Opinion

Knowing when human life begins – it’s in our pay grade

Unborn human embryo model for education purpose

One aspect of the abortion debate that has emboldened pro-choice advocates is their stated uncertainty about when human life begins. For example, in 2008, at the Saddleback Church Civic Forum, Pastor Rick Warren asked then Senator Barack Obama, “At what point does a baby get human rights, in your view?” Obama responded, “Well, I think that whether you are looking at it from a theological perspective or a scientific perspective, answering that question with specificity, you know, is above my pay grade.

Now, when I heard Obama’s response I was surprised and concerned for a few reasons. First, given that this question is at the heart of what it means to be human, his response was certainly flippant. (He acknowledged this fact in a follow up interview.) Second, as a steadfast supporter of abortion — even abortions after 20 weeks — his apparent uncertainty about when human life begins is in conflict with his pro-abortion worldview. Here’s why.

First, even if he is uncertain about when life begins from a theological or scientific perspective, as a father, he assuredly has a certainty from a practical perspective. I have heard Senator and President Obama speak passionately about becoming a father and about the importance of fatherhood in his life. In fact, as a committed father and a longtime responsible fatherhood advocate, I have been inspired by his moving remarks.

That said, through the lens of fatherhood, there is another way to pose Pastor Warren’s question to Obama, and it is this this: “At what point, in your wife’s pregnancy, did your fatherhood begin?”

You see, when Michelle Obama first told her husband that she was pregnant with Malia, she was really saying that life had begun inside of her. No doubt, as a loving husband and father, Obama did not consider this news from a theological or scientific perspective. He received the great news of what was forming inside his wife as a practical fact of life…of human life. It was his daughter. Fatherhood had begun.

Moreover, one of my fondest memories as a new father was when my wife guided my hand across her stomach so that I could feel the movements of our first son. As an engaged father, I suspect that Obama had the same experience with his first-born daughter. And this begs a question. When he first felt Malia’s kick, did he have any uncertainty that her life had begun? I doubt it. In fact, I suspect that his daughter’s movement engendered in him a desire to do anything possible to protect her, and rightly so.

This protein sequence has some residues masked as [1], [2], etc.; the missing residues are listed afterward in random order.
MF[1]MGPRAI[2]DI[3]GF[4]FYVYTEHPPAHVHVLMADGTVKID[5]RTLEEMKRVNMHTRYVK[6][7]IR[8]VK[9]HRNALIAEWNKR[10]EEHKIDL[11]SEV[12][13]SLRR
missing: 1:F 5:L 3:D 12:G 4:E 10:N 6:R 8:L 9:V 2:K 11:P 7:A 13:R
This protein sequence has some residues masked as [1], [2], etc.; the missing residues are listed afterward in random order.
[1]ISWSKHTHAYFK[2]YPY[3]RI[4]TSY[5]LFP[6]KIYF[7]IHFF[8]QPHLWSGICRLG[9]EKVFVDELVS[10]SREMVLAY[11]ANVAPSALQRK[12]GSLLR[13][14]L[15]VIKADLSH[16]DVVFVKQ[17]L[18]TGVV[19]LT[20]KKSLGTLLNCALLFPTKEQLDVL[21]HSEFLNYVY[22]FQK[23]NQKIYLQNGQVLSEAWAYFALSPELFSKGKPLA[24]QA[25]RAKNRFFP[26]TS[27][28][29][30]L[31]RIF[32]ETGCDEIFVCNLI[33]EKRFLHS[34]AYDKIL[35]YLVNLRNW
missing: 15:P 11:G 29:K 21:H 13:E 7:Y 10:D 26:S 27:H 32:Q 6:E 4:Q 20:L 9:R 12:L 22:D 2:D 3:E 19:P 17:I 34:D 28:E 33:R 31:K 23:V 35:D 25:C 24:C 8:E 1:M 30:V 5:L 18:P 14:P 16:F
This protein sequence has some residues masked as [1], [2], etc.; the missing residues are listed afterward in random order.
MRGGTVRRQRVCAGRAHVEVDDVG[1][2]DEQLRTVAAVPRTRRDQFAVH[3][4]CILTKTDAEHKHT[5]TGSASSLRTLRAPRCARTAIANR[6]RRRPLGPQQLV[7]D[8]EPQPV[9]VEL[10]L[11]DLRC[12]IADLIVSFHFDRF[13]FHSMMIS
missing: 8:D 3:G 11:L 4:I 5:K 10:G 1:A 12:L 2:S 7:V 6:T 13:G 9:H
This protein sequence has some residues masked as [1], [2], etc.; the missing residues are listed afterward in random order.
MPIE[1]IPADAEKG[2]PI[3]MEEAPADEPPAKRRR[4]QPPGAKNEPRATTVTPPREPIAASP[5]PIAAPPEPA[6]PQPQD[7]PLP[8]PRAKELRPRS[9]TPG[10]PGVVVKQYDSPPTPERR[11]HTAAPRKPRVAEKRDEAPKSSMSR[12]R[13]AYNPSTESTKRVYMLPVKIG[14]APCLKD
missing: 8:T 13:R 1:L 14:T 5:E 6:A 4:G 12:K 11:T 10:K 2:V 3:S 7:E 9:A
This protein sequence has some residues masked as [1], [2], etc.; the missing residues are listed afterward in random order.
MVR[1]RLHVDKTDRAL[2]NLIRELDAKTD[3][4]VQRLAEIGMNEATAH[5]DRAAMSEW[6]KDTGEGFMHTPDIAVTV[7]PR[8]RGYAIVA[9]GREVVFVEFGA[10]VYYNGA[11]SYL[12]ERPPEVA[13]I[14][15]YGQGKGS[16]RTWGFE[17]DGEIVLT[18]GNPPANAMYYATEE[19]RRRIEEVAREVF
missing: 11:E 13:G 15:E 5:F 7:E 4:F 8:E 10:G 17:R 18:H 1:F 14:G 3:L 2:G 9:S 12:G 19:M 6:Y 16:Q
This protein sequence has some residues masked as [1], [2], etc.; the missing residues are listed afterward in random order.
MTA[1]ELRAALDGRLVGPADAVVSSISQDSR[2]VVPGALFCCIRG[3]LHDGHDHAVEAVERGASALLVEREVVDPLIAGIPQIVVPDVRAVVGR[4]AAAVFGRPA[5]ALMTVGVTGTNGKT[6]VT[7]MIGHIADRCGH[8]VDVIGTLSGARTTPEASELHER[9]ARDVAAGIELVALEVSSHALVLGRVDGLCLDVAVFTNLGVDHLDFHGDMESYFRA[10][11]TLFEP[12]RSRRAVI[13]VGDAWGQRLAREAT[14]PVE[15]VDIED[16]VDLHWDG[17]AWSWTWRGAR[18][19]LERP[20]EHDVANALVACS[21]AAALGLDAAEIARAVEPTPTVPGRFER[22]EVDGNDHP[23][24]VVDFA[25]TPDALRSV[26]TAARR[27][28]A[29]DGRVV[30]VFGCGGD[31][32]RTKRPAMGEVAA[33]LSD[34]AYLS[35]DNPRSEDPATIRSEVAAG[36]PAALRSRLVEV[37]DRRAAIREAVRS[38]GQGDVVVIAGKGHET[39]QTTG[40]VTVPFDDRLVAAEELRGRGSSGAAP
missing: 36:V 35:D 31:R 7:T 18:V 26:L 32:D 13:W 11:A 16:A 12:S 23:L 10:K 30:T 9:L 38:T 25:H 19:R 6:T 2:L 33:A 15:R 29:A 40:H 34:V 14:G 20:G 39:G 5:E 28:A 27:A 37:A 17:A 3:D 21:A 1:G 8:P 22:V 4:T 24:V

Why? Because, no doubt, Obama believes as I do that human life is precious and worthy of protection. In fact, he has said this in situations like school shootings and, most recently, during the Syrian refugee situation. However, he fails to ascribe to the concept of protecting the precious humanity of those in the womb because he wrongly fails to ascribe humanity to those in the womb.

And, this leads naturally to my second point. An uncertainty about when life begins would logically lead one to a pro-life, not a pro-choice, perspective.

For example, suppose that a friend invited you to help him move to a new home. However, when you arrive, your friend apologetically makes a confession to you. In his haste to pack boxes, he neglected to mark “fragile” on a box containing a unique, irreplaceable, and priceless Fabergé egg that had been in his family for 100 years.

Then, he hands you a box.

Now, the question is, how would you handle this box and all of the boxes that need to be moved? Would you casually toss any of the boxes on the moving truck? Nope. Why? Because you are uncertain about what is in each box. Therefore, each box must be treated as if its content was the precious Fabergé egg. Indeed, your uncertainty makes you more careful and more protective. And this is why being uncertain about when life begins should logically lead one who believes that human life is precious and worthy of protection to a pro-life, not a pro-choice, worldview.

It’s worth noting that this principle of uncertainty leading to heightened protection of the vulnerable should not be a foreign concept for President Obama since he is a constitutional lawyer. In fact, longstanding American jurisprudence reflects this principle — known as the “Blackstone Formulation” — made famous by jurist William Blackstone who famously said, “…better ten guilty men escape than that one innocent party suffer.”

If we apply this principle to even protect those who could be guilty, should we not apply it to protect those who most assuredly are innocent? Indeed, no human beings are more innocent than those forming in their mothers’ wombs.

Now, given the stark partisan divide that has gripped our nation, you might be tempted to view this commentary through a political lens since it focused on President Obama’s remarks. But you should not.  Others across the political spectrum have used the “uncertainty of when life begins” argument to justify abortion. But the bottom line is that fatherhood begins at conception just like human life does. And babies in the womb are more unique, more irreplaceable, and more priceless than any Fabergé egg.

This fact is self-evident. Indeed, it is within everyone’s pay grade to know it.

Roland C. Warren is the president and CEO of Care Net.

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